• College is not for everyone, and trade schools make a great alternative.
  • Trade schools offer solid skills that can transition into great jobs.
  • Arizona has a deficit of skilled workers
  • Mike Rowe Works Foundation is one solution to the worker shortage.

On Christmas Eve, I had a plumbing problem at my house. A nice man came out, snaked the drains, and checked a few other things, but nothing fixed the problem.

After he'd been onsite for at least two hours troubleshooting, he crawled under our house and found a pipe had burst. Many hours and many emergency fees later, the problem was fixed.

Trade jobs go unanswered in Arizona in spite of good salaries. Why?
The plumber who fixed the pipe under my house last Christmas made enough to buy gifts for his entire family. // Canva

I estimate he made enough from our one service call to pay off any Christmas debt he might have run up that season. It was worth it, though. He's a very skilled plumber, and once he isolated the problem and got the needed parts (also a challenge when many places were closed for the holiday), he did such a great job that I recommended him to my friends whenever the chance presented itself.

This got me thinking: why don't more people enter the skilled trades?

Why Getting Training in a Trade Might be a Better Option in Arizona

It's no secret: college isn't for everyone. For some, it's all we can do just to finish high school. The idea of attending four or more years of schooling can be overwhelming.

As much as secondary schools try to promote higher education, shop classes are just as important and, for some, a much more interesting and rewarding draw than learning where the human spleen is located or honing the ability to type 80 words a minute.

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Arizona is Facing a Shortage of Skilled Workers

Since the start of the pandemic, the gap has widened between industry and skilled tradespeople to fill jobs. It's been a bit of a head-scratcher. According to PBS News Hour, the labor shortage has spiked despite rising salaries. 

Trade jobs go unanswered in Arizona in spite of good salaries. Why?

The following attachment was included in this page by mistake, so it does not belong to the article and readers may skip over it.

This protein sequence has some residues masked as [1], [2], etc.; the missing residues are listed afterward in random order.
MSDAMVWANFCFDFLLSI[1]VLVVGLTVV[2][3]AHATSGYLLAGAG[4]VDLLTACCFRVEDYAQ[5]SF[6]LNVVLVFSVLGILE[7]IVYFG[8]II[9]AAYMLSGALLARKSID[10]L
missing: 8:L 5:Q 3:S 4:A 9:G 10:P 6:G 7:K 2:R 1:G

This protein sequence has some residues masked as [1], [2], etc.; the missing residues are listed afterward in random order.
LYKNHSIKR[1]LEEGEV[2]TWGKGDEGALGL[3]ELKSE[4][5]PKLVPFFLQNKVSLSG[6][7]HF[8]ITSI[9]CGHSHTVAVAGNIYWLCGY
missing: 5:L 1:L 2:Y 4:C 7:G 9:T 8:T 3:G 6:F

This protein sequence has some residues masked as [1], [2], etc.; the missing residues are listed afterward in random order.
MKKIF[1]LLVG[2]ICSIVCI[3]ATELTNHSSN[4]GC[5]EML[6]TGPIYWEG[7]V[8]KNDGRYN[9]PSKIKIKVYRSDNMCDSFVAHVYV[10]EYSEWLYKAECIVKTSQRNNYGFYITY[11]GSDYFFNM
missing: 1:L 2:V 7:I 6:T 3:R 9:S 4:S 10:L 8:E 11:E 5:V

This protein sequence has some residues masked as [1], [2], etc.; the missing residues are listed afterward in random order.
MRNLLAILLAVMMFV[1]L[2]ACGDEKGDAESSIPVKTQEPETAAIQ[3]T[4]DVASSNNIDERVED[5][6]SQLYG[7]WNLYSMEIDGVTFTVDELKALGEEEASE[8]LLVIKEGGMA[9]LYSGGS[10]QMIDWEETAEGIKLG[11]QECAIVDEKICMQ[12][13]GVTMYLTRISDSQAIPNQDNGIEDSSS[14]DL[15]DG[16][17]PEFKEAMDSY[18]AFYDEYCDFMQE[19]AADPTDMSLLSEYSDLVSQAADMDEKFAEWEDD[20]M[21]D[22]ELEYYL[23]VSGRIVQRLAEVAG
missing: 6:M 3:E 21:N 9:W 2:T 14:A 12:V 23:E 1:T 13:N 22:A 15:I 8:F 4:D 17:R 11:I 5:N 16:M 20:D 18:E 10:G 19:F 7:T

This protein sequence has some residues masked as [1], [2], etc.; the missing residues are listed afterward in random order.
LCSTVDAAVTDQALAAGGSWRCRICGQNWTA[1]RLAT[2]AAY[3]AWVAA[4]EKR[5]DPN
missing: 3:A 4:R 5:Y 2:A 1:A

So, what’s the deal? High-tech gigs are snagging all the limelight. However, trades like plumbing and electrical work are left in the dust.

The American Action Forum estimates Arizona and other states will face a severe shortage of skilled workers over the next decade. According to their projections, they say, "Current levels of educational attainment and skills development are unlikely to be adequate over the next decade." 

They're pushing for policy changes to encourage workers to acquire the skills to match employers' needs.

It's Less Expensive to Gain Skill and Training as a Trade Worker in Arizona

Skilled jobs are not just about getting your hands dirty; they come with impressive salaries. For example, plumbers in big cities can earn as much as $200K a year.

And that's not the only upside. According to Trade-Schools.net, depending on the type of training, a trade school for plumbing generally ranges from $1,000 to $23,000. 

Trade jobs go unanswered in Arizona in spite of good salaries. Why?
The return on investment for training could be much better for a trade, when debt is considered. // Canva

By comparison, a four-year undergraduate program at the University of Arizona costs over $54,000 for Arizona residents, and it's more than double that amount for out-of-state residents. That price tag doesn't begin to cover all the hidden costs and fees, like books, school supplies, living expenses, parking passes, and dorm fees. You get the idea.

Connecting Skilled Trade with Industry in Arizona

With high salaries versus a relatively low cost of training, you might be thinking, “Why aren’t kids flocking to the trades?” The answer is a mix of old-school stigmas and a lack of exposure. High school tends to steer students toward four-year colleges and universities, and they seem less likely to share information about the option of trade schools.

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There are ways to bridge this gap. Changing the image of the trades is a great way to start. Television's Dirty Jobs host Mike Rowe rolled up his own sleeves, and he's put a lot of sweat equity into fixing this shortcoming.

Trade jobs go unanswered in Arizona in spite of good salaries. Why?
Mike Rowe and others are helping pave the way toward a career in the Trades. // Canva

Enter the Mike Rowe Works Foundation. "We've made work the enemy," Rowe's website declares. His organization aims to change that. He should know. He's walked a mile in the shoes of every trade you can imagine.

Mike Rowe is not alone. Across Arizona, we need to change the story that to get a good-paying job, you must have a four-year college degree. The word needs to spread into high schools about the sweet paychecks and solid job security.

Trade jobs go unanswered in Arizona in spite of good salaries. Why?
With so many trade jobs available in Arizona, getting the training can lead to a great future. / Canva

Remember, it’s all about giving trades the spotlight they deserve and showing the next generation that these jobs are the real deal. Let’s roll up our sleeves and show Arizona kids real work pays.


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